[*]Holocaust Museum Washington DC., U.S. various photographs
[*]Auschwitz-Birkenau Memorial.Museum, Poland 3 paintings donated
[*]From Shoah to Establishment of the State of Israel Museum, Kibbutz Yad Mordechai – Exhibition

Review Upon First Viewing Tamara’s Work

“Abyss of the Dispossessed”

I am greatly moved by the work of Tamara Deuel. I
visit each tableau with a sense of wonderment,
noticing with subsequent viewings very subtle changes
in content. Hidden images emerge, eliciting from the
minds eye new interpretations of dreamlike amorphous
shapes. Forms dissolve and become new forms. Bodies
interlace with bodies, appearing and disappearing like
ghosts in foggy whisps of despair entwined with
occasional flourishes of hope. Faces emerge, some gray
and almost lifeless, corpselike masks of anguish.
Others materialize seeming more filled with life
energy, wraithlike forms punctuated with occasional
innocent smiles from a lost childhood. Light and
darkness grapple with each other, and strong colors
accentuate the foreboding atmospheres which permeate
the paintings.

Unlike much other art of the holocaust, which,
although powerful, tends more toward literal
representation of life conditions in the death camps,
Tamara Deuel’s work contains imagery filled with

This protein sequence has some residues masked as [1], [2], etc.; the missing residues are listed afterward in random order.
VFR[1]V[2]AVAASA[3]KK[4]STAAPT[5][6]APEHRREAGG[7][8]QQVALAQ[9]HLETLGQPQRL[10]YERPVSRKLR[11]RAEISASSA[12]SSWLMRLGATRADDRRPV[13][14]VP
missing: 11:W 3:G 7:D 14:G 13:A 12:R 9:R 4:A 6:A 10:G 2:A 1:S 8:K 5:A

metaphor and metonym, poetically rendering horrors
witnessed and experienced. It documents the memory of
brutal journeys and severe hardships endured. In the
poetical expression of its vision is found a
disturbing beauty and transformational essence. It is
work made, not by attempting to create a
representational likeness of the external world, but
by engaging the imaginative apparatus and powers of an
intuitive inner mind, and bringing forth original
images from the labyrinth of emptiness…it is an
oeuvre which navigates the dark and endless corridors
of the abyss and ignites the inner flame of conscious

The works are crowded with the melancholic perfume of
death…the virulent scent of living too closely
together under unimaginably harsh conditions of
oppression. They are also overwhelmingly endowed with
the light of transcendence…the illumination of souls
traversing shadow lands of oblivion and emerging
beyond all hope of survival to experience one more day
of life…evoking as well, the stark reality of trying
to preserve existence when the only sustenance is from
steaming kettles of bland lifeless broth, gray liquid
devoid of nutrition…barely enough for physical

The images are overwhelming in their portrayal of a
humanity dispossessed of its due right to
existence…of beings erased from the continuum of the
living. There is as well, a sense of solitary survival
in figures surrounded by displaced foregrounds and
shifting firmament of a hell beyond all
description…an unreality, a psychosis of existential
fragmentation so extreme as to render the likelihood
of survival impossible…unthinkable…a delusional
dream…yet in all this, there is a tender rendering
of hope for the coming of dawn, of a new day, of a
change in the dank ruthless climate, of reprieve from
the relentless darkness ceaselessly hovering on the
edges of awareness.

Tamara Deuel’s art remembers the past, and does not
allow us to forget…forged by treacherous
deportations across landscapes of suffering and death,
it exists nonetheless as the most gracious gift
possible from an artist who has navigated the worst
nightmares this misguided world has ever brought into
existence. In gazing upon this rich and vibrant work,
one contemplates the miracle of human capacity for

Ben Banville 2005